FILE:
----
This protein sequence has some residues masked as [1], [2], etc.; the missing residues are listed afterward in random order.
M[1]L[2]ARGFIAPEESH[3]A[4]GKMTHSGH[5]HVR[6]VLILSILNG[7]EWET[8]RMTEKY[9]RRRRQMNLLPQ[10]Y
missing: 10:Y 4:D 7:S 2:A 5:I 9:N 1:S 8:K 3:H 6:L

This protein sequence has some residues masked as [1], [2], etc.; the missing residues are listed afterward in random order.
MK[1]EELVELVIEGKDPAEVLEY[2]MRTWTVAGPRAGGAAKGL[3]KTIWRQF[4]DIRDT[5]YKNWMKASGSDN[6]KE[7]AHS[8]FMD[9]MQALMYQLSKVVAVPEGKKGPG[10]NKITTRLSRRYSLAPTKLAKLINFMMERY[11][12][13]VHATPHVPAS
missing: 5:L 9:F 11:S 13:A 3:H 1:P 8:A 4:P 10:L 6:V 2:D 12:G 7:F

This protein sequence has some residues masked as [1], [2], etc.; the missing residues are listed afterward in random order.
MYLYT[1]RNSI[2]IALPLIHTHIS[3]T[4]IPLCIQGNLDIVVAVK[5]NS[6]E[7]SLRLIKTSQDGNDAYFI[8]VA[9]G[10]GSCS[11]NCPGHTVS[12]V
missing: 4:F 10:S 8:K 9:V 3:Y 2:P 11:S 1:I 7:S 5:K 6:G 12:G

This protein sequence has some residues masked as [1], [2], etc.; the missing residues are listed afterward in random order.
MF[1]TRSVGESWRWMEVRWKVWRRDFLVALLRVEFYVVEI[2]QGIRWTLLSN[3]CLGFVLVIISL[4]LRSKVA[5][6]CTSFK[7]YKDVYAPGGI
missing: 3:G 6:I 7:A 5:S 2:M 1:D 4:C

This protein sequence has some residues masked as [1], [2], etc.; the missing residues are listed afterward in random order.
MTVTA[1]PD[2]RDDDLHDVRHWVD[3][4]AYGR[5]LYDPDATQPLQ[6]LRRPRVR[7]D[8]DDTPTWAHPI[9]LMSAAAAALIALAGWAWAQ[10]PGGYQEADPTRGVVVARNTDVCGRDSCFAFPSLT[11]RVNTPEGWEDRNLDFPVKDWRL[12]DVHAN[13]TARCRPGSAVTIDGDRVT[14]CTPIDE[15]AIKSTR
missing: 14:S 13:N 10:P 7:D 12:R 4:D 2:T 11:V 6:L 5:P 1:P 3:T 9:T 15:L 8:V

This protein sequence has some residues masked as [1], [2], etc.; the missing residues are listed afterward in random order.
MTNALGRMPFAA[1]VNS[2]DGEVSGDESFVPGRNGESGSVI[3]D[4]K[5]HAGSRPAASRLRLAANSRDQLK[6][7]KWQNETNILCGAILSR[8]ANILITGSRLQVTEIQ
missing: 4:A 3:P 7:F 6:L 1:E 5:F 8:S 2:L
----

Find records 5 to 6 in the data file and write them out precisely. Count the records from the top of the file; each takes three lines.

This protein sequence has some residues masked as [1], [2], etc.; the missing residues are listed afterward in random order.
MTVTA[1]PD[2]RDDDLHDVRHWVD[3][4]AYGR[5]LYDPDATQPLQ[6]LRRPRVR[7]D[8]DDTPTWAHPI[9]LMSAAAAALIALAGWAWAQ[10]PGGYQEADPTRGVVVARNTDVCGRDSCFAFPSLT[11]RVNTPEGWEDRNLDFPVKDWRL[12]DVHAN[13]TARCRPGSAVTIDGDRVT[14]CTPIDE[15]AIKSTR
missing: 14:S 13:N 10:P 7:D 12:R 4:D 2:T 11:V 6:L 5:P 1:P 3:T 9:T 15:L 8:V

This protein sequence has some residues masked as [1], [2], etc.; the missing residues are listed afterward in random order.
MTNALGRMPFAA[1]VNS[2]DGEVSGDESFVPGRNGESGSVI[3]D[4]K[5]HAGSRPAASRLRLAANSRDQLK[6][7]KWQNETNILCGAILSR[8]ANILITGSRLQVTEIQ
missing: 4:A 3:P 7:F 6:L 1:E 5:F 8:S 2:L